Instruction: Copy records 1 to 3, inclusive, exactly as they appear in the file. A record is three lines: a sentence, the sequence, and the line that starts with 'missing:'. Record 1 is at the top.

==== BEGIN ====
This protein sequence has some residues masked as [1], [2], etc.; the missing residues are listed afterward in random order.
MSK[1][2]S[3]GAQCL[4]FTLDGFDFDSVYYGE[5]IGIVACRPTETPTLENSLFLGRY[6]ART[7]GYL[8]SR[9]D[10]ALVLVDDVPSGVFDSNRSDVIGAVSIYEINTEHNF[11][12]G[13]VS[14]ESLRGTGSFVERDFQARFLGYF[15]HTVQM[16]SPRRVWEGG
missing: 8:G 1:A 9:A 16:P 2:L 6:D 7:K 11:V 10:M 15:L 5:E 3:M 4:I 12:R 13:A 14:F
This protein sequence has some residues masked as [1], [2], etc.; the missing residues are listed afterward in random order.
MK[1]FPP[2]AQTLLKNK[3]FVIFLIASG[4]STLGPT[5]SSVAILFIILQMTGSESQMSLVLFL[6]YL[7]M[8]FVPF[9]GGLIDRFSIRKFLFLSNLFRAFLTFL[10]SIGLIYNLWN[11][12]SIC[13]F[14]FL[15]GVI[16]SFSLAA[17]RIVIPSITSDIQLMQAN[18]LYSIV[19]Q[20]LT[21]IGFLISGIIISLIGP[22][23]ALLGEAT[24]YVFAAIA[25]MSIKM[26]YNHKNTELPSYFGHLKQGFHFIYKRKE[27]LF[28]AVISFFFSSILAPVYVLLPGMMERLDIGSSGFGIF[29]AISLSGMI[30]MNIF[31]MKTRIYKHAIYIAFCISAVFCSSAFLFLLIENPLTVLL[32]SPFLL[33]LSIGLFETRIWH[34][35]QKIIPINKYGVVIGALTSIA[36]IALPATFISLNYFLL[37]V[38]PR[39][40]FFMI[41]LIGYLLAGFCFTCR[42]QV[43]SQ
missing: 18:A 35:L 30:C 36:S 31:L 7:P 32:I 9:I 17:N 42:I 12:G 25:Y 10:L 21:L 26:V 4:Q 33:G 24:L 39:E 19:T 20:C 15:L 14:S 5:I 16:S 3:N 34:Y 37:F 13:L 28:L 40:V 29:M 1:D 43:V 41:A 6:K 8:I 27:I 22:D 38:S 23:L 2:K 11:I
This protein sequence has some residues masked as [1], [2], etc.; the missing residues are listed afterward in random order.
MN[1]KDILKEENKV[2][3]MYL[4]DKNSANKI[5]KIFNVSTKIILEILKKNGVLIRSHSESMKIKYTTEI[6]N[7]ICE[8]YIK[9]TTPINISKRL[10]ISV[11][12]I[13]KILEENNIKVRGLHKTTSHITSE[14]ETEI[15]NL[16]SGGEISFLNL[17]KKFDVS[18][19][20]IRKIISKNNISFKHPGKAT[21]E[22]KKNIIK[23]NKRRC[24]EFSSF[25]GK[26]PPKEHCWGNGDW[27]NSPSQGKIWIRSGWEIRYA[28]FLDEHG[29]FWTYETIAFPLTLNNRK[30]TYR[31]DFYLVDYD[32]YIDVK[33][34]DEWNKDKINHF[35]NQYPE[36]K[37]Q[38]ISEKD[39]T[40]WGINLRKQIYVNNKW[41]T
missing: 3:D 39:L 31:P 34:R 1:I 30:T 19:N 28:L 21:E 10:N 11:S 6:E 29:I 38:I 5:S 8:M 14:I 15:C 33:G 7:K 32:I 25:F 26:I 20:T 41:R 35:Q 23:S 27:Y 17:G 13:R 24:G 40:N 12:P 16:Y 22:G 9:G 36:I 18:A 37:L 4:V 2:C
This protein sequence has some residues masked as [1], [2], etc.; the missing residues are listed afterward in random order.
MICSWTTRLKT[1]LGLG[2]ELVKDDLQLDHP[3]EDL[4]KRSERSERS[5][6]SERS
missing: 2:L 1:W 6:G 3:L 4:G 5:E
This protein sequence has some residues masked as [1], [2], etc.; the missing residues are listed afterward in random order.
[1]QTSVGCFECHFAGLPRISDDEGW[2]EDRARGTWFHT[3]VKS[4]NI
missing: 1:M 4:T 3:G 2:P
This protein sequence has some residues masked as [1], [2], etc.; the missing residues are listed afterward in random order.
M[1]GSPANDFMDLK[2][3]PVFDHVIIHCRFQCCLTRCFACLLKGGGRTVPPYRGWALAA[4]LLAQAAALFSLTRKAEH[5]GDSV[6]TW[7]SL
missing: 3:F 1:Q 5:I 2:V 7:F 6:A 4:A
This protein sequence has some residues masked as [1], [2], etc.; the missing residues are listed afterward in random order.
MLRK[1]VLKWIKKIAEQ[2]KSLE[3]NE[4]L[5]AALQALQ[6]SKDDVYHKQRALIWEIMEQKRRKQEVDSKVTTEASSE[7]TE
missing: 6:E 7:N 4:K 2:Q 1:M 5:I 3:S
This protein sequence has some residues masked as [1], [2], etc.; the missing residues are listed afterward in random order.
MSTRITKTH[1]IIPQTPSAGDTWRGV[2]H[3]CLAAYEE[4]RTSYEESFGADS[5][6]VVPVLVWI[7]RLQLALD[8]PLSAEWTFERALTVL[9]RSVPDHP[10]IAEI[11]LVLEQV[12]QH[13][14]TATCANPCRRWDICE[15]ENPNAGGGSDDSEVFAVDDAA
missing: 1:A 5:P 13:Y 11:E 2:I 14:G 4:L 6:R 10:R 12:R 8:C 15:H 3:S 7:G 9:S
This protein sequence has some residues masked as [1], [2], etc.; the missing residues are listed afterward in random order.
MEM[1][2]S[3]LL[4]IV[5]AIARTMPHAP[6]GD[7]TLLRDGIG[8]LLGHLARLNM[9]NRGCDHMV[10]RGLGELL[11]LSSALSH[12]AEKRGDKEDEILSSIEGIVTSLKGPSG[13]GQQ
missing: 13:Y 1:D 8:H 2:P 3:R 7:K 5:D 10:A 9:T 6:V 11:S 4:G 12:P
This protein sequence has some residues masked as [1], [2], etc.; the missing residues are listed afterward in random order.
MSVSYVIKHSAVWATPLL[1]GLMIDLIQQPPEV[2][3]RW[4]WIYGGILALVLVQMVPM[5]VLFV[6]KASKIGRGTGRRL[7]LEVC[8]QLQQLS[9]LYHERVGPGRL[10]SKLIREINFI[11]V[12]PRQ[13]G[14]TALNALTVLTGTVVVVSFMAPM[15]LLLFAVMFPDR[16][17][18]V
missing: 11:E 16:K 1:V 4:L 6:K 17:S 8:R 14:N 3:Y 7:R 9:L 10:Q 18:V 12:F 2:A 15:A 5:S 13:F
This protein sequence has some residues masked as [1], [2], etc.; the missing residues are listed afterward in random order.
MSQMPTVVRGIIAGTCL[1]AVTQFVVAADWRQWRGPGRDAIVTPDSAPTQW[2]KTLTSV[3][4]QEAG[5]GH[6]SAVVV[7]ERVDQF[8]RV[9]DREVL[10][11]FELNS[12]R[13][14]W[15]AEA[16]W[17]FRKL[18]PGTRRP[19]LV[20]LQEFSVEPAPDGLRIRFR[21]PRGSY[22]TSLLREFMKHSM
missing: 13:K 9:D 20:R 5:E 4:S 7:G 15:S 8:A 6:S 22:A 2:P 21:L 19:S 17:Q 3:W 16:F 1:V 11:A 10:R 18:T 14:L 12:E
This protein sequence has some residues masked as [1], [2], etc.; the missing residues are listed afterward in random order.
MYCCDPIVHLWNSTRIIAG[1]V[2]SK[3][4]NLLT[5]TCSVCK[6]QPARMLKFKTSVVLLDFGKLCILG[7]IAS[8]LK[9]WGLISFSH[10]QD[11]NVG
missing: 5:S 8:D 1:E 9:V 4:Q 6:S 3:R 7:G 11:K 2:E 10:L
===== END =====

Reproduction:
This protein sequence has some residues masked as [1], [2], etc.; the missing residues are listed afterward in random order.
MSK[1][2]S[3]GAQCL[4]FTLDGFDFDSVYYGE[5]IGIVACRPTETPTLENSLFLGRY[6]ART[7]GYL[8]SR[9]D[10]ALVLVDDVPSGVFDSNRSDVIGAVSIYEINTEHNF[11][12]G[13]VS[14]ESLRGTGSFVERDFQARFLGYF[15]HTVQM[16]SPRRVWEGG
missing: 8:G 1:A 9:A 16:P 2:L 6:D 7:K 11:V 10:M 15:L 5:E 3:M 4:I 12:R 13:A 14:F
This protein sequence has some residues masked as [1], [2], etc.; the missing residues are listed afterward in random order.
MK[1]FPP[2]AQTLLKNK[3]FVIFLIASG[4]STLGPT[5]SSVAILFIILQMTGSESQMSLVLFL[6]YL[7]M[8]FVPF[9]GGLIDRFSIRKFLFLSNLFRAFLTFL[10]SIGLIYNLWN[11][12]SIC[13]F[14]FL[15]GVI[16]SFSLAA[17]RIVIPSITSDIQLMQAN[18]LYSIV[19]Q[20]LT[21]IGFLISGIIISLIGP[22][23]ALLGEAT[24]YVFAAIA[25]MSIKM[26]YNHKNTELPSYFGHLKQGFHFIYKRKE[27]LF[28]AVISFFFSSILAPVYVLLPGMMERLDIGSSGFGIF[29]AISLSGMI[30]MNIF[31]MKTRIYKHAIYIAFCISAVFCSSAFLFLLIENPLTVLL[32]SPFLL[33]LSIGLFETRIWH[34][35]QKIIPINKYGVVIGALTSIA[36]IALPATFISLNYFLL[37]V[38]PR[39][40]FFMI[41]LIGYLLAGFCFTCR[42]QV[43]SQ
missing: 18:A 35:L 30:C 36:S 31:L 7:P 32:I 9:I 17:N 42:I 12:G 25:Y 10:L 21:L 26:V 4:Q 33:G 24:L 39:E 19:T 20:C 15:L 14:S 5:I 16:S 3:N 34:Y 37:F 13:L 28:L 40:V 29:M 1:D 43:V 41:A 6:K 8:I 27:I 22:D 38:S 23:L 2:K 11:I
This protein sequence has some residues masked as [1], [2], etc.; the missing residues are listed afterward in random order.
MN[1]KDILKEENKV[2][3]MYL[4]DKNSANKI[5]KIFNVSTKIILEILKKNGVLIRSHSESMKIKYTTEI[6]N[7]ICE[8]YIK[9]TTPINISKRL[10]ISV[11][12]I[13]KILEENNIKVRGLHKTTSHITSE[14]ETEI[15]NL[16]SGGEISFLNL[17]KKFDVS[18][19][20]IRKIISKNNISFKHPGKAT[21]E[22]KKNIIK[23]NKRRC[24]EFSSF[25]GK[26]PPKEHCWGNGDW[27]NSPSQGKIWIRSGWEIRYA[28]FLDEHG[29]FWTYETIAFPLTLNNRK[30]TYR[31]DFYLVDYD[32]YIDVK[33][34]DEWNKDKINHF[35]NQYPE[36]K[37]Q[38]ISEKD[39]T[40]WGINLRKQIYVNNKW[41]T
missing: 3:D 39:L 31:P 34:R 1:I 30:T 19:N 28:L 21:E 10:N 11:S 6:E 29:I 38:I 5:S 8:M 14:I 15:C 33:G 7:K 32:I 25:F 26:I 20:T 41:R 35:Q 23:S 27:Y 17:G 13:R 24:G 40:N 12:P 16:Y 22:G 9:G 36:I 18:A 37:L 4:V 2:C